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Melamine painting advice

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  • Sep 7th, 2021 9:58 am
[OP]
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Jun 21, 2003
4758 posts
2097 upvotes
Stoney Creek, ON

Melamine painting advice

I’ll be the first to admit I hate painting and I’m not great at it. We recently inherited 2 free books shelves that are melamine and had a wood look to them. Neither of us like that look and since the plan was to use them in my daughters bedroom and play room we opted to let her pick the paint. We told the associate at Home Depot what we were doing and they advised us on an enamel paint to use. We went with that paint in a matte finish. I sanded both units using 150 grit on my sheet sander. All the advise I could find online said to remove the sheen from the melamine which I did. I used a roller and did 2 coats. Everything was looking good however I opted for a third coat since it was going to be used for toy shelves for a rambunctious 2.5 year old. While painting tonight with the roller I accidentally hit the roller handle on an adjacent surface (with what I would have considered minimal force) and it made a scratch right down to the original surface. Now I am concerned about the longevity of these shelves once my daughter gets her hands on them. I’ve been painting in our garage which is not climate controlled.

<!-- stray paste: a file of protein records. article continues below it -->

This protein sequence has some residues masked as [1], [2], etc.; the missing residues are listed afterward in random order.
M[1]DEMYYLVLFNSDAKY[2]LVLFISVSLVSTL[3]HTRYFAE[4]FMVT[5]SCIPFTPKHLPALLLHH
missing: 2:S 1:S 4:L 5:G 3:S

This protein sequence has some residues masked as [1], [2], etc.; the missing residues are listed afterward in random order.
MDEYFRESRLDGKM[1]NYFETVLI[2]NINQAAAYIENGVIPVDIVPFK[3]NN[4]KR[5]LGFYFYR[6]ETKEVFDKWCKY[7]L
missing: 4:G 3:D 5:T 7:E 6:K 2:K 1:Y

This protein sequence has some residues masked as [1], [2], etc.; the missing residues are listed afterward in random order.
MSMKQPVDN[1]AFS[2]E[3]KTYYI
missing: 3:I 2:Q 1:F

I could use some advice on how to proceed to rectify this situation. Am I totally screwed and need to sand back down further? Can this project be salvaged without doing that? Could I go with some form of topcoat for protection or does the fact I so easily scratched it all off mean the base coats are useless?

I avoid painting because I don’t enjoy it so I’m very much a rookie. Any help is much appreciated.